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[casi] News, 9-16/3/02 (index)

News, 9-16/3/02 (index)

[Some mildly interesting articles this week: ŒSitting on the Sidelines Isn't
Good Enough¹ (under Idiotic Paranoia); ŒDubious Iraqi Link¹ (under Doubts
and Queries); Œ Iraqi oppositionist ponders possibility of toppling Saddam¹
and ŒSourchi: US Military Action Won¹t Benefit Kurds¹ (under Iraqi
Opposition). Otherwise, there¹s the encouraging refusal of Saddam¹s
neighbours to join in the paranoia about the threat he¹s supposed to pose to
them; and the opposition to war in the British House of Commons which seems
to indicate the existence of some twitchings of a moral and intellectual
life within the Labour Party. Shame however that it has to be ­ and I
recognise that realistically it does have to be ­ tied in with suport for
the non-existent ŒInternational Coalition against Terror¹ and return of
Œweapons inspectors¹ to Iraq. The lenghty article which appeared in Friday¹s
Guardian is being sent as a separate supplement at the end of News,
9-16/3/02 (5).]

YEARS (which is the only sense I can make of the phrase Œthe end of

*  UK, US to link Iraq with al-Qaeda [Iraq is said to have helped some of
them to escape. This line doesn¹t seem to have been followed up so far.]
*  Old opponent makes about-face: states case for invading Iraq [In an item
under ŒDoubts and queries¹ Kenneth Pollack seemed to be hesitant about war
on Iraq but here he¹s all for it. Because otherwise SH might get nuclear
*  Get ready for a nasty war in Iraq [Daniel Byman Œdirects research in the
Center for Middle East Public Policy at the Rand Corporation.¹ Here is an
example of his scholarly acumen:Perhaps uniquely in military history,
America cares more about the suffering of the enemy regime's people than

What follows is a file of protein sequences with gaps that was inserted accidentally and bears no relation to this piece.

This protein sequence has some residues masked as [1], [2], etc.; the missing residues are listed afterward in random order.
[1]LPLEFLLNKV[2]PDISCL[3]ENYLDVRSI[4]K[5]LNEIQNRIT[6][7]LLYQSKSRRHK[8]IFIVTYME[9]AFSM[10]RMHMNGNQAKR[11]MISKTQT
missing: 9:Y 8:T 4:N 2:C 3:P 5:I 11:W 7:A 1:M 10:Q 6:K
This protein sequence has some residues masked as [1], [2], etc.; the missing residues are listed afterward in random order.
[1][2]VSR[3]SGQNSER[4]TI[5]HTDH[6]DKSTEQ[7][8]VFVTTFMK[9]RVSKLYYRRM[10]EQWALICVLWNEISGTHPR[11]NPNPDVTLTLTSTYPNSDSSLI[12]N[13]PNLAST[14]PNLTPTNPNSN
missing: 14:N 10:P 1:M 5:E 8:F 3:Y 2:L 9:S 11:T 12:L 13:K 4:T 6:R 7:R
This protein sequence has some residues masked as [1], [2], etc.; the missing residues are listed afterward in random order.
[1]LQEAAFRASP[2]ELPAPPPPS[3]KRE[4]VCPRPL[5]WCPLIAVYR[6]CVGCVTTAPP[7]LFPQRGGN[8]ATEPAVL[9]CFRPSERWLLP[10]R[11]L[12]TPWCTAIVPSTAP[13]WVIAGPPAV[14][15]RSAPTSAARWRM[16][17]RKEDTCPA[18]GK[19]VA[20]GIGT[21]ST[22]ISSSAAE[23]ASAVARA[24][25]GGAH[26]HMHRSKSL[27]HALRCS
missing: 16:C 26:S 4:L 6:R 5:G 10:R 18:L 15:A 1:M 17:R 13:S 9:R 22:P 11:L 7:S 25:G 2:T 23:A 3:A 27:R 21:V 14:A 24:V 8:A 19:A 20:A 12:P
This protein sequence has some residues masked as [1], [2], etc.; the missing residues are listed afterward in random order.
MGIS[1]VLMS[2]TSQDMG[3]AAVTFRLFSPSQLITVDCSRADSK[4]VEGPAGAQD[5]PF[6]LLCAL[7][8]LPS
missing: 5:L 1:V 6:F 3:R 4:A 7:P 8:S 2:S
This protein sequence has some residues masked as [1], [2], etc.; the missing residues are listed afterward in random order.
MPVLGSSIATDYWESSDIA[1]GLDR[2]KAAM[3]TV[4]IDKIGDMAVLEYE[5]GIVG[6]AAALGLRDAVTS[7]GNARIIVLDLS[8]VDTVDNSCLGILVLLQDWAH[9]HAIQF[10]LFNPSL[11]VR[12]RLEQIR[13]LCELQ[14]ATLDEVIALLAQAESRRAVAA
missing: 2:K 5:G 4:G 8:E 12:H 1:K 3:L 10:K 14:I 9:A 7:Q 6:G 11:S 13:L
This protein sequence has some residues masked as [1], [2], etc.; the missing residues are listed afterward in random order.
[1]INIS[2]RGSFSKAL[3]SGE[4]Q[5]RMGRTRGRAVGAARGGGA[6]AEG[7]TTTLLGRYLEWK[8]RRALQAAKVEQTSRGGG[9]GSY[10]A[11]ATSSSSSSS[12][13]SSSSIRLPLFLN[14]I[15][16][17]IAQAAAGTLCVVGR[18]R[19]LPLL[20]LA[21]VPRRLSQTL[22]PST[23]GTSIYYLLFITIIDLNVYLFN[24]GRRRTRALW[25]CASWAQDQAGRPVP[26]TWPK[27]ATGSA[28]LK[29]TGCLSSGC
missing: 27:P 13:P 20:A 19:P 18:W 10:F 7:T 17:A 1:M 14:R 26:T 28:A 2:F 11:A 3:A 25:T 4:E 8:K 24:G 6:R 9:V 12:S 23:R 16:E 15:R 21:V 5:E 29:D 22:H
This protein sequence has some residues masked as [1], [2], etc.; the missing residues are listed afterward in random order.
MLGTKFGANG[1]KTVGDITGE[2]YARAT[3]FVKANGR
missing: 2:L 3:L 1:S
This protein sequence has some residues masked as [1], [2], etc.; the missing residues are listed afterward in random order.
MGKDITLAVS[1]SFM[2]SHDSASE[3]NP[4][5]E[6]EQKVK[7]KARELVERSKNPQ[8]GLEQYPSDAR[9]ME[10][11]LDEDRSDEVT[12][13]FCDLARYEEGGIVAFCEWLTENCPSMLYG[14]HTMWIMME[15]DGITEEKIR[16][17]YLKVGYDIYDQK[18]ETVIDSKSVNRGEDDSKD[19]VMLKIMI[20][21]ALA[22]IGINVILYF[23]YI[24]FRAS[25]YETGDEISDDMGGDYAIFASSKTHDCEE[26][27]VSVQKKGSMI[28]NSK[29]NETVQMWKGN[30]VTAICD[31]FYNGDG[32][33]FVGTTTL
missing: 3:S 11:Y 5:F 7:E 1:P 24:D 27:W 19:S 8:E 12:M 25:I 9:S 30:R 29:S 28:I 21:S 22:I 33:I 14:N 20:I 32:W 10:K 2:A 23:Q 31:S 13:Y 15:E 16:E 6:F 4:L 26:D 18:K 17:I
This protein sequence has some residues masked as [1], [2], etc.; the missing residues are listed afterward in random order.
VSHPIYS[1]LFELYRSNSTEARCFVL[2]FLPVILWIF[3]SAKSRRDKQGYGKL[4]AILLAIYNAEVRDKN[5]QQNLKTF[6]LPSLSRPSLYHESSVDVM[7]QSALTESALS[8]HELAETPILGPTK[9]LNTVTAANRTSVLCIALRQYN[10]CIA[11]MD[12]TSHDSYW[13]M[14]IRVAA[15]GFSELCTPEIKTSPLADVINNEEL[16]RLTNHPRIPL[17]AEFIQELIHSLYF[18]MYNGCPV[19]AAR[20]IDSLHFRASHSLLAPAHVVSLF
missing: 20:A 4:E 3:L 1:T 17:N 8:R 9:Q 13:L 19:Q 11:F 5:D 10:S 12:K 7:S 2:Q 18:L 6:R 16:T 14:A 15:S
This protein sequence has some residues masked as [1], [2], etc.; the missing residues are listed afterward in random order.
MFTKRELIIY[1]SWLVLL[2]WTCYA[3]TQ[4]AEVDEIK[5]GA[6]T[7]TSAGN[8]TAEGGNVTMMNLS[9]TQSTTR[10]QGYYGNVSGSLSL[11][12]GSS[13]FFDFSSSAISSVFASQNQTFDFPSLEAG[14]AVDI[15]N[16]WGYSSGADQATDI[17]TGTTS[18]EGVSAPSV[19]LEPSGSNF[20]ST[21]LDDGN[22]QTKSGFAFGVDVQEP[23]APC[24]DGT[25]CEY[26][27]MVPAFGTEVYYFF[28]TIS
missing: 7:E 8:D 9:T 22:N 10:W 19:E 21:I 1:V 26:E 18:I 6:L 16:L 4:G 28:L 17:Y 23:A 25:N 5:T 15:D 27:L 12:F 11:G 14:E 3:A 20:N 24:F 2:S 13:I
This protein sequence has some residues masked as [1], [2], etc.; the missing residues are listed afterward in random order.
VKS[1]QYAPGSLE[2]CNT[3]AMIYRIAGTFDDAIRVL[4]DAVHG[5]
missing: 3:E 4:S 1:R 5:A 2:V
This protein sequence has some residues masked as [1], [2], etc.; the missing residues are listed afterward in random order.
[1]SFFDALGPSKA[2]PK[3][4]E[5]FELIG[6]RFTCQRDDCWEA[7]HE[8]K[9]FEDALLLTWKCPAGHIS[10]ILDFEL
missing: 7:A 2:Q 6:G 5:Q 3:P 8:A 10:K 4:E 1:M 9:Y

does the regime itself.¹ He concludes that Washington Œmust prepare
militarily for fighting in cities and for taking out colocated targets¹
(hospitals, schools etc, where there are  - or perhaps where there might be,
you never know ­ military installations.)]
*  Sitting on the Sidelines Isn't Good Enough [Another contribution from the
Rand Corporation, this time a coherent Œphilosophical¹ view of the extension
of US world domination ­ treating the world as Europe was treated after the
Second World War, including a Marshall Plan. This could be quite an
inspiring vision (for someone other than myself) but it would require the
sort of moral courage the US simply doesn¹t possess. What he calls, and
condemns as, Œepisodic engagement¹ is much more likely.]
*  War threat crisis talks on anthrax [Conference at a secret location in
London. Gosh, this is getting exciting!]
*  Iraqi says gulf war U.S. pilot is alive [Case of Michael Speicher again.
There were a lot of articles on this. Could it really be presented as a
convincing casus belli?]
*  Only fools ignore Saddam [The Sun gives you the case for mass murder in
the form of a poem in free verse]
*  Russia, France offer gauge for Iraq policy [Here is quite an amusing
fantasy. Russia and France let the US off the hook by being tough on Saddam,
thereby provoking an internal Iraqi revolt, thereby proving that diplomacy
rather than war works and protecting their investments.]
*  Gazing into the nuclear night [The logic is impeccable. All advanced
industrial countries who manifest any signs of hostility to the US and have
any sort of capacity, however slight, of attacking it, must be destroyed.]
*  Bush denounces Saddam
*  US hawks unleash public opinion war [Establishment of new body ­ AVOT
(Americans for Victory over Terrorism) to track and expose unAmerican
activities especially on US campuses, following on the work of the American
Council of Trustees and Alumni (ACTA), founded by the wife of Richard

by William Safire
International Herald Tribune (from The New York Times), 11th March
[William Safire establishes his credentials as a bona fide intellectual with
a little encomium on the meaning of words. Without interest.]
by George Jones, Political Editor and Ben Fenton in Washington
Daily Telegraph, 12th March